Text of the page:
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I recently got a paper accepted as a co-author in a relatively good journal. Now that we are at the finalizing phase, I got an email prompting me to give my ORCID identifier and to create one if I don't already have one.

Here is an excerpt from the email (emphasis mine):

Note that unless we have ORCIDs of all coauthors on file we will not be able to publish the manuscript, in case of acceptance. To avoid a delay in processing this paper, please take care of this at your earliest convenience.

You will receive this reminder on a weekly basis until you have authenticated your ORCID

I find this to be very annoying. It doesn't seem like I have suffered from not having an ID until today, why does that journal absolutely needs me to register on that thing?

  • Are you asking about the publishers' intention(s)? – FuzzyLeapfrog Mar 7 '17 at 19:29
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    You doesn't seem to have suffered from not having an ID until today, but other people did, e.g., when papers are misattributed by databases because of equality of names. – Massimo Ortolano Mar 7 '17 at 19:37
  • @MassimoOrtolano all the other journals to which I submitted my work until now seemed to have been able to handle these issues. – Cape Code Mar 8 '17 at 17:56
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Not only publishers start to collect/request/demand ORCIDs more and more but also institutions.

What is it all about?

It's about bibliometrics and author profiles. Being able to identify an author and its publications is useful for the institution and its authors. Authors benfit by having an accurate and complete publication list, even if they change the institution. Authors and institutions benefit because bibliometrics become more accurate, e.g. the author's h-index or the list of publications affiliated to authors of an institution.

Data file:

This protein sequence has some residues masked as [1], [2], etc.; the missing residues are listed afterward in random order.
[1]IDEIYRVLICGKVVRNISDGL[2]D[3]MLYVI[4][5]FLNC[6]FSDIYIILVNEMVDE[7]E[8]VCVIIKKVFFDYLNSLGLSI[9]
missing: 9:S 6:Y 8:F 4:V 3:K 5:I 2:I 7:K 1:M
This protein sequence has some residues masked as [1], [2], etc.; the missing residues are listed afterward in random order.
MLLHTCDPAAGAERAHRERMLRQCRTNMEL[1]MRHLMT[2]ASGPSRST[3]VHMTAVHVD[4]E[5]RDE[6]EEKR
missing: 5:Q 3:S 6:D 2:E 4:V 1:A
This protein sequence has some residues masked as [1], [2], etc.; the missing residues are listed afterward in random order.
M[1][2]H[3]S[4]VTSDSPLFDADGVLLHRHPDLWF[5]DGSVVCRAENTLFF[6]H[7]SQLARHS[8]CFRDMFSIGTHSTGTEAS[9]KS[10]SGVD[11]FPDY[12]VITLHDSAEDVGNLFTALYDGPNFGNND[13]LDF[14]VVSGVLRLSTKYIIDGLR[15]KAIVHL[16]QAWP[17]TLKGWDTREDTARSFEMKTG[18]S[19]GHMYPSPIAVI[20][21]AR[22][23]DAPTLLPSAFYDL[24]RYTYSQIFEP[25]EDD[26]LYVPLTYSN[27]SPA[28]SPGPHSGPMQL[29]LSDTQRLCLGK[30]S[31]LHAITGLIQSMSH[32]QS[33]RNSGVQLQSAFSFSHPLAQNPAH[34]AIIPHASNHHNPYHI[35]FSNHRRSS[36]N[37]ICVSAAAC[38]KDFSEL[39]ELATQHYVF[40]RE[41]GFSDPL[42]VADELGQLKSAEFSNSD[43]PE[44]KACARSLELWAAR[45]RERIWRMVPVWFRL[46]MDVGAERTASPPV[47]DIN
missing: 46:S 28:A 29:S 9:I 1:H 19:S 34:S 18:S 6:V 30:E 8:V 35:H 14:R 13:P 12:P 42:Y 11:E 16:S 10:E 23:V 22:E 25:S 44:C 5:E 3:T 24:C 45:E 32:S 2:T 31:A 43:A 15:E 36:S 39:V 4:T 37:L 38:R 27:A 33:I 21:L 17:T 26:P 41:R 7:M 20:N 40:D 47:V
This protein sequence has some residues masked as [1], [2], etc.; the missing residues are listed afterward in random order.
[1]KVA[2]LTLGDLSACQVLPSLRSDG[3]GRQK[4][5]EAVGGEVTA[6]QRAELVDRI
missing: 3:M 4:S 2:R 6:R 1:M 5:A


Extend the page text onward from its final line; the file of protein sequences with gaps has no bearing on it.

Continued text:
Why are publishers taking action?

We hope that our action inspires the community, including researchers, research funders, and research institutions, to join us in adopting ORCID and making it easy for researchers to connect their iD to their contributions and affiliations. source

Publishers want to enhance their services for authors by including ORCIDs in the publishing workflow.

Why are publishers making ORCIDs a requirement?

One reason I can think of is that they want ORCIDs because bibliometrics, especially impact factors, are important for them and the enterprise(s) providing the impact factor(s) are also interested in author specific factors like the h-index. Additionally, I assume, publishers also want to know and present who publishes in their journals. Think about a publisher stating that a nobel prize winner published most in their journals.

Overall, ORCIDs solve a lot of the problems regarding author identification, which benefits authors (named Smith or Wang or ...) and institutions. ORCID itself is a nonprofit organisation. So far, I haven't thought so much about the benefits for the publishers to make ORCIDs a requirement. Maybe there are different/more reasons.

  • I think your last point is by far the most important: an ORCID is a unique identifier for an author and much more useful than a name for all sorts of things (e.g. recommending papers to readers, managing author/reviewer accounts), as anyone who has ever done any database design will be able to appreciate. – arboviral Mar 8 '17 at 10:14
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    @arboviral That's true, but the question is not why ORCID or author identifieres in general are useful but why are publishers forcing authors to have an ORCID. – FuzzyLeapfrog Mar 8 '17 at 10:40
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    I might not have made my point as clearly as I could have above: I think publishers are forcing this because it makes their databases tidier - at least more so than because they want to track publications by Nobel prize winners. I think the point about bilibometrics such as H index is a good one, though. – arboviral Mar 9 '17 at 13:18

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